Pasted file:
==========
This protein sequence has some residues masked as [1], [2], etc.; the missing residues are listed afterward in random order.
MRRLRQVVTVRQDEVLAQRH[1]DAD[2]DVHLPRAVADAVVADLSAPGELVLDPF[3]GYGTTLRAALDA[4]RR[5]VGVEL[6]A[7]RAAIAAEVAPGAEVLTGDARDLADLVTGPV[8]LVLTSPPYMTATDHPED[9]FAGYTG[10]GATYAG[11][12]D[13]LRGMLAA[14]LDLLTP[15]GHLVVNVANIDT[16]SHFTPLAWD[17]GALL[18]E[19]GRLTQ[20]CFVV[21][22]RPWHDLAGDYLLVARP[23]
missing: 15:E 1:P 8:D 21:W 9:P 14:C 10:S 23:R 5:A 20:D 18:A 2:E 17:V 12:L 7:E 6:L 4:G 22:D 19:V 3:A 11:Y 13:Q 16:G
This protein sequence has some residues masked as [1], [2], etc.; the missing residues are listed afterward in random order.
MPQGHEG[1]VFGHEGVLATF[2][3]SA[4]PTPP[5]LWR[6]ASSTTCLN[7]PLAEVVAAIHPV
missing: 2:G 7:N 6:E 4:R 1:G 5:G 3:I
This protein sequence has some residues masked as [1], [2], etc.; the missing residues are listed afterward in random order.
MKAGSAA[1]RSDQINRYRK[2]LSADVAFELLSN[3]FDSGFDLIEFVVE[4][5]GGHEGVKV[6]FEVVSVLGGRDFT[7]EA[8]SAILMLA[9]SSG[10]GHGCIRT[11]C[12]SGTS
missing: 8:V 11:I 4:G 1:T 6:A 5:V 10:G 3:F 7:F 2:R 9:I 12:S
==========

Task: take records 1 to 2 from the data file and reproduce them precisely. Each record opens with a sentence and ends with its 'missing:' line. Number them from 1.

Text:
This protein sequence has some residues masked as [1], [2], etc.; the missing residues are listed afterward in random order.
MRRLRQVVTVRQDEVLAQRH[1]DAD[2]DVHLPRAVADAVVADLSAPGELVLDPF[3]GYGTTLRAALDA[4]RR[5]VGVEL[6]A[7]RAAIAAEVAPGAEVLTGDARDLADLVTGPV[8]LVLTSPPYMTATDHPED[9]FAGYTG[10]GATYAG[11][12]D[13]LRGMLAA[14]LDLLTP[15]GHLVVNVANIDT[16]SHFTPLAWD[17]GALL[18]E[19]GRLTQ[20]CFVV[21][22]RPWHDLAGDYLLVARP[23]
missing: 15:E 1:P 8:D 21:W 9:P 14:C 10:S 23:R 5:A 20:D 18:A 2:E 17:V 12:L 7:E 6:L 4:G 22:D 19:V 3:A 11:Y 13:Q 16:G
This protein sequence has some residues masked as [1], [2], etc.; the missing residues are listed afterward in random order.
MPQGHEG[1]VFGHEGVLATF[2][3]SA[4]PTPP[5]LWR[6]ASSTTCLN[7]PLAEVVAAIHPV
missing: 2:G 7:N 6:E 4:R 1:G 5:G 3:I